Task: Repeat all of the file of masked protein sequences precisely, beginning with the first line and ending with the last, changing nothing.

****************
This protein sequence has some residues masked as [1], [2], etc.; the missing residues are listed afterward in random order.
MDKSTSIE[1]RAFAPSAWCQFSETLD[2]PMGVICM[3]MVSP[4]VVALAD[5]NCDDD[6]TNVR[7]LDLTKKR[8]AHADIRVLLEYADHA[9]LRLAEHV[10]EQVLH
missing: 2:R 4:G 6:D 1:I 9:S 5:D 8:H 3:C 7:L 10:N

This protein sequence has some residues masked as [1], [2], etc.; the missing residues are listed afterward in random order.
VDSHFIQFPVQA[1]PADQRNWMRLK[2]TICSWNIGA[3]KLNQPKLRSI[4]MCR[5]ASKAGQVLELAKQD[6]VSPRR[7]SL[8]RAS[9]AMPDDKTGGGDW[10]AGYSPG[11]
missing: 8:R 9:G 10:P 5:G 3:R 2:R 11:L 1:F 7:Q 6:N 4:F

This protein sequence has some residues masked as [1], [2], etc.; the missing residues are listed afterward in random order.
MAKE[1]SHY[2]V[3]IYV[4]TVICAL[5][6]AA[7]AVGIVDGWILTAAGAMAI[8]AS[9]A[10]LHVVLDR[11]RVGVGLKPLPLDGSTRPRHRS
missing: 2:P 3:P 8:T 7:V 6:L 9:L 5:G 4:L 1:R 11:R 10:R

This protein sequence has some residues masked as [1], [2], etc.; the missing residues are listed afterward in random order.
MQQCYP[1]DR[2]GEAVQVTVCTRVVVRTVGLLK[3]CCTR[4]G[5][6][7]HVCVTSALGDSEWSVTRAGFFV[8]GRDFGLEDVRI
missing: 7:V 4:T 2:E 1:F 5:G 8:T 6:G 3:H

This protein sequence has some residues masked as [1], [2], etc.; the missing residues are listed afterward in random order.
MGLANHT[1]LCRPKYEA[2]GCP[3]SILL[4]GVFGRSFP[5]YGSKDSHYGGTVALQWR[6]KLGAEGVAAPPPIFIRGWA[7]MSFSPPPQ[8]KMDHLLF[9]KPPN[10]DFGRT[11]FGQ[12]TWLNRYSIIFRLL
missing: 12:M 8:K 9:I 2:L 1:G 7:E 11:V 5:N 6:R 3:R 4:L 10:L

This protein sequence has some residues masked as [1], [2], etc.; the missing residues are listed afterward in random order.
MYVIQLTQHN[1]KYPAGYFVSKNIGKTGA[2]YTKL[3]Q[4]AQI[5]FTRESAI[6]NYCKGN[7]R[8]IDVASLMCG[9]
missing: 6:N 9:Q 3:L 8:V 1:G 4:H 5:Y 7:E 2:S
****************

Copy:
This protein sequence has some residues masked as [1], [2], etc.; the missing residues are listed afterward in random order.
MDKSTSIE[1]RAFAPSAWCQFSETLD[2]PMGVICM[3]MVSP[4]VVALAD[5]NCDDD[6]TNVR[7]LDLTKKR[8]AHADIRVLLEYADHA[9]LRLAEHV[10]EQVLH
missing: 2:R 4:G 6:D 1:I 9:S 5:D 8:H 3:C 7:L 10:N

This protein sequence has some residues masked as [1], [2], etc.; the missing residues are listed afterward in random order.
VDSHFIQFPVQA[1]PADQRNWMRLK[2]TICSWNIGA[3]KLNQPKLRSI[4]MCR[5]ASKAGQVLELAKQD[6]VSPRR[7]SL[8]RAS[9]AMPDDKTGGGDW[10]AGYSPG[11]
missing: 8:R 9:G 10:P 5:G 3:R 2:R 11:L 1:F 7:Q 6:N 4:F

This protein sequence has some residues masked as [1], [2], etc.; the missing residues are listed afterward in random order.
MAKE[1]SHY[2]V[3]IYV[4]TVICAL[5][6]AA[7]AVGIVDGWILTAAGAMAI[8]AS[9]A[10]LHVVLDR[11]RVGVGLKPLPLDGSTRPRHRS
missing: 2:P 3:P 8:T 7:V 6:L 9:L 5:G 4:L 1:R 11:R 10:R

This protein sequence has some residues masked as [1], [2], etc.; the missing residues are listed afterward in random order.
MQQCYP[1]DR[2]GEAVQVTVCTRVVVRTVGLLK[3]CCTR[4]G[5][6][7]HVCVTSALGDSEWSVTRAGFFV[8]GRDFGLEDVRI
missing: 7:V 4:T 2:E 1:F 5:G 8:T 6:G 3:H

This protein sequence has some residues masked as [1], [2], etc.; the missing residues are listed afterward in random order.
MGLANHT[1]LCRPKYEA[2]GCP[3]SILL[4]GVFGRSFP[5]YGSKDSHYGGTVALQWR[6]KLGAEGVAAPPPIFIRGWA[7]MSFSPPPQ[8]KMDHLLF[9]KPPN[10]DFGRT[11]FGQ[12]TWLNRYSIIFRLL
missing: 12:M 8:K 9:I 2:L 1:G 7:E 11:V 5:N 6:R 3:R 4:L 10:L

This protein sequence has some residues masked as [1], [2], etc.; the missing residues are listed afterward in random order.
MYVIQLTQHN[1]KYPAGYFVSKNIGKTGA[2]YTKL[3]Q[4]AQI[5]FTRESAI[6]NYCKGN[7]R[8]IDVASLMCG[9]
missing: 6:N 9:Q 3:L 8:V 1:G 4:H 5:Y 7:E 2:S